I recently had the pleasure of putting together a Close-Protection Course in which the only parameter I was given with was... 7 Days. Not 7 Days to come up with the course, but 7 days for a student to complete the course.
Now I know there are a number of reputable Schools out there putting out a 7 day program but when I started getting into the nuts and bolts of the curriculum, and thinking back to the courses I have attended... WOW, that is a very short time in which to put out a quality product in hopes of someone being able to grasp all that information and being able to retain it and then use it.
I remember first jumping into the Contracting world on a State Department Contract in which the Vetting/Selection process was 3 weeks long, with no days off. It consisted of Weapons Qualifications, Protective formations, Medical procedures, Attack on Principle drills, and Principle, Recovery, and Extraction Procedures with Simunitions in a shoot house. We also had a full week of driving (Which in my opinion is one of the most valuable skills). I later attended the Diplomatic Security Services High Threat Protection Course, in which was 8 weeks long at the time I went through. I have heard it has been abbreviated as short as 5 weeks and then as long as 15 weeks. I then reviewed the courses I attended and then started thinking about what could be cut in order to put together a 7 day course that can provide the all the basics of protection and get someone's foot in the door.
Now when I say "Cut".... I say this as, what do I think should have a specialized training session as to emphasize the importance of this skill-set. The first thing I looked at, was firearms training. This topic is very controversial as I see it in a lot of posts. But the reality of you utilizing your firearm with the exception of High Threat Environments is minimal. Do I think proficiency with firearms is required? Absolutely, And that is why I require a 95% qualification to work EP with my Agency. However, if you are properly licensed through your State, then they should have some sort of qualification in place. Any Agency employing you should be reviewing your range scores as a whole evaluating the fact if you are cut out for this line of work. Bottom line, as minimal of the chance it is for you to actually draw your weapon on a Domestic EP assignment, if you can't hit what you are intending to shoot, I don't want you working for me. So with that being said, when I am reviewing a resume, you can graduate from whatever course, but I always love seeing the guys that will go out and attend a "Shooting Package". It bolsters up the resume and shows that you are always thinking about continuing your education and wanting to make yourself stand out from the others.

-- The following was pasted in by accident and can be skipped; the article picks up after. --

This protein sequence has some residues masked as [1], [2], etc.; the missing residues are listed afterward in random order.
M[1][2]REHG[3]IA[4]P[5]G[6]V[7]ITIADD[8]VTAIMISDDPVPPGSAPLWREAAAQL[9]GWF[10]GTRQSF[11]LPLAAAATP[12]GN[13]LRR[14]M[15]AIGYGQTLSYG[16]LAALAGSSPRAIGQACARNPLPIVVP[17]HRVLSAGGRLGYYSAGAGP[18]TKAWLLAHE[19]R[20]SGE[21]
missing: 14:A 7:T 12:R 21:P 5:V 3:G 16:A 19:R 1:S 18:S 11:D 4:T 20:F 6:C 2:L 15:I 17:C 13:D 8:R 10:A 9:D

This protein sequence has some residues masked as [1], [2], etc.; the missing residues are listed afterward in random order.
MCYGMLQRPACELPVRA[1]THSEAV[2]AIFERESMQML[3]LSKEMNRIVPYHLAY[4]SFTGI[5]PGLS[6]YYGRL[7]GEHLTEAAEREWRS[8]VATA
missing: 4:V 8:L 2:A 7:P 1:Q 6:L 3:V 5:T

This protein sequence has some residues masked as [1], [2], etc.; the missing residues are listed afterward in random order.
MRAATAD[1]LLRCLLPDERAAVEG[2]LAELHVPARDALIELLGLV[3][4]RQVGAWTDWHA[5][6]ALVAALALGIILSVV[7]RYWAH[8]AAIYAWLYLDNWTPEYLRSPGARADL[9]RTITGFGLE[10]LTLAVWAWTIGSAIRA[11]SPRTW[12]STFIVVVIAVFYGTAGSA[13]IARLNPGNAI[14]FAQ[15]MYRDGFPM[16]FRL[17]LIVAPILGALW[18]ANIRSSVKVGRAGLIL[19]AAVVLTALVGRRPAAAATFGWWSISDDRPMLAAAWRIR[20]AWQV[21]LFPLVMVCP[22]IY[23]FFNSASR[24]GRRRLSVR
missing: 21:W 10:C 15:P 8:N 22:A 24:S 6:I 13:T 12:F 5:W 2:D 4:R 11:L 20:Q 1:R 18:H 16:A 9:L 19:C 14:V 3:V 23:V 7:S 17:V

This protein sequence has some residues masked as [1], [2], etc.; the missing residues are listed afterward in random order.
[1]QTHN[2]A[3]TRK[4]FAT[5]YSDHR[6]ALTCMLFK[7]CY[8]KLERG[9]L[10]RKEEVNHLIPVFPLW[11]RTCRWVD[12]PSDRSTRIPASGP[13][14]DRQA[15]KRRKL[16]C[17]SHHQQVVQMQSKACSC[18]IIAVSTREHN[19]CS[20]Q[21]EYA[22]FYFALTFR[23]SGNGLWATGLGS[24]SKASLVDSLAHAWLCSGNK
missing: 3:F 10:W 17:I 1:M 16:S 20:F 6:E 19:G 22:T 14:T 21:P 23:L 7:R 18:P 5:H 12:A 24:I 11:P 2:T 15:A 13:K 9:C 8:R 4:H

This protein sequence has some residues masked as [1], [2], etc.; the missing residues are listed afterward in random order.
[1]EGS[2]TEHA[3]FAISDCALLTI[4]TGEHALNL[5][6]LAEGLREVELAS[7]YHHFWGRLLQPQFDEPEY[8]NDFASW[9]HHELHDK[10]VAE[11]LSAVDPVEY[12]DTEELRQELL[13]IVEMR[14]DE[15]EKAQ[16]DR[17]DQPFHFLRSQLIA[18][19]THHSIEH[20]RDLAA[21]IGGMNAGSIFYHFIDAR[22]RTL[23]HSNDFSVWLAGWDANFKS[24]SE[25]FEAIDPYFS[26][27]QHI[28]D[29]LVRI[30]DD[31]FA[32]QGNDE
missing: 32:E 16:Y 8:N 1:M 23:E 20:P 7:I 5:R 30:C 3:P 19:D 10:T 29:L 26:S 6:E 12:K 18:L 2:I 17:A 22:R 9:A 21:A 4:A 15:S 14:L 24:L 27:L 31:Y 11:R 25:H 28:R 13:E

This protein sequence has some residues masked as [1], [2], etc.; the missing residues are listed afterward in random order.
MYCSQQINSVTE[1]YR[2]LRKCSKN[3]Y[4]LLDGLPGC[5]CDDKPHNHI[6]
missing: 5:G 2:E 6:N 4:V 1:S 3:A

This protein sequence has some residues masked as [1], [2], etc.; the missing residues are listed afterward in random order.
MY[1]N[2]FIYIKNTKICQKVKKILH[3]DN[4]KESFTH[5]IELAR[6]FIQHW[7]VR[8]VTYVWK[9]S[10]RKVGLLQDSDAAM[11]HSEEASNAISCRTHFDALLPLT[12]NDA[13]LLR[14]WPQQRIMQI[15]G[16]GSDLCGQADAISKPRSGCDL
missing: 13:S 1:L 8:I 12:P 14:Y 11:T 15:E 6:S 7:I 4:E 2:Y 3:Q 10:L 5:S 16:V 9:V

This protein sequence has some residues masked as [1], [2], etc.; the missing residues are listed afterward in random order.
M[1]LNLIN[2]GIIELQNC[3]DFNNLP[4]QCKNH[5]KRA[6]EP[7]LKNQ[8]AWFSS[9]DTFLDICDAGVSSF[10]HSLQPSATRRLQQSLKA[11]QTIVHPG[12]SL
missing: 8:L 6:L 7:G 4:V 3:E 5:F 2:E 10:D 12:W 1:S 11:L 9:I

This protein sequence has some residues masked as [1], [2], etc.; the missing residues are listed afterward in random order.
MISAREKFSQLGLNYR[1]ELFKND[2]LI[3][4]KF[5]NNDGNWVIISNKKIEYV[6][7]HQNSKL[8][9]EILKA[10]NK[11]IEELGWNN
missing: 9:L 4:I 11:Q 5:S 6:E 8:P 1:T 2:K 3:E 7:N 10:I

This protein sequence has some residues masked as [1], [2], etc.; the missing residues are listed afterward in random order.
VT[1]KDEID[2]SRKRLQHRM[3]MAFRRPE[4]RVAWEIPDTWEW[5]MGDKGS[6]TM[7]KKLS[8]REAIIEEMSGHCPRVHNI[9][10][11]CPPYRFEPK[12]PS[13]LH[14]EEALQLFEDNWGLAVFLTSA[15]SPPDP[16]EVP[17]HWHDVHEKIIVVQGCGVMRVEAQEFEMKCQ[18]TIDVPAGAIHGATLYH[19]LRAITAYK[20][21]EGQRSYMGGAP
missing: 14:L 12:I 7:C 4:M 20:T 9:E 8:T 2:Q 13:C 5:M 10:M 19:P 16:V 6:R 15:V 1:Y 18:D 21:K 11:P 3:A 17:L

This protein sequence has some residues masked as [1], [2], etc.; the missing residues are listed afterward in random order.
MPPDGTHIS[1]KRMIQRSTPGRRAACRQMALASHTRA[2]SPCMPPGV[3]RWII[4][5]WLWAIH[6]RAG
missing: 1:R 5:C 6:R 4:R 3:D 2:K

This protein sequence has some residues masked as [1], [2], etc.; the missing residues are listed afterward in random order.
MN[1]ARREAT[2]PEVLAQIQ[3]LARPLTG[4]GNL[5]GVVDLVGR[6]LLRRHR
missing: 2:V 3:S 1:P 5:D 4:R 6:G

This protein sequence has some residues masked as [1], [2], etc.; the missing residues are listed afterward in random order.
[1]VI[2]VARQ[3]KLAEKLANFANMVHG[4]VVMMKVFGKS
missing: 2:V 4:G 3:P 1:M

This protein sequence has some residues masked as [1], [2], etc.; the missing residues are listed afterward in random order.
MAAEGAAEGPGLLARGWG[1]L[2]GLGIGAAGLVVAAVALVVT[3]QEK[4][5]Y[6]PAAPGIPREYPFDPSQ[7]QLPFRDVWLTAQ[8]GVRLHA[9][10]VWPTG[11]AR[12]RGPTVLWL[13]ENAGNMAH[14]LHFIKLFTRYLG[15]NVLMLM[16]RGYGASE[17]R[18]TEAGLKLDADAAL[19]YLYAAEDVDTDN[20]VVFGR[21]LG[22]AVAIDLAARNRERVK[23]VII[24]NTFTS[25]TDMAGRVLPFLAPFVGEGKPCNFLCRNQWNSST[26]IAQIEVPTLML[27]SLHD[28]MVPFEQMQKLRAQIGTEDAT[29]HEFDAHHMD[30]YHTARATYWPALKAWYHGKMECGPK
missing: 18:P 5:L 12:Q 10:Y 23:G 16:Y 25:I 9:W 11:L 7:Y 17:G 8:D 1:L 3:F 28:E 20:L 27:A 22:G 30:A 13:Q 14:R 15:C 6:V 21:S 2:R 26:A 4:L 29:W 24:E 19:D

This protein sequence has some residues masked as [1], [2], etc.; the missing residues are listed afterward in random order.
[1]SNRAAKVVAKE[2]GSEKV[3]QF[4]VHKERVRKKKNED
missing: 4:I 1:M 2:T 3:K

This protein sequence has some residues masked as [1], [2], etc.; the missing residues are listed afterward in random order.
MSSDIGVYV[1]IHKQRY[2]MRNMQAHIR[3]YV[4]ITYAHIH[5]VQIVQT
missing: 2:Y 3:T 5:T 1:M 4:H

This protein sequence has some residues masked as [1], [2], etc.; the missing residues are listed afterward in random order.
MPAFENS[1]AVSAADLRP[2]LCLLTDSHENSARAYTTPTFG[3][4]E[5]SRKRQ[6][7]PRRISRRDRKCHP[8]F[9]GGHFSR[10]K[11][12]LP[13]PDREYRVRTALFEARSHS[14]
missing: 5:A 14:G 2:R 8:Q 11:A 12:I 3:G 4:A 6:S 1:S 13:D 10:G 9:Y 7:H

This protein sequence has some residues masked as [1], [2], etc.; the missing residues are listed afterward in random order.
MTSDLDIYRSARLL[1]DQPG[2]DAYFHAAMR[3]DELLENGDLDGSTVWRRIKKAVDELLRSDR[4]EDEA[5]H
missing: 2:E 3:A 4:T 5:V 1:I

The next portion to be cut is Driving. I know, I know, I said it early on that I feel it is one of the most critical portions of a Protective Detail. And that is why I feel it should have specialized training as well. I myself went to a specialized training course back in the day with a school specifically to driving. Nobody is paying me to write this, so I'm not giving credit to which school it was, but I attended a great course in which I worked on racetracks in different conditions as well as off-road tracks with night vision devices. It was lots of fun and I got a lot out of it. I've also attended courses as a part of the training which I was ramming cars to get out of ambushes but none of which were 7 days long.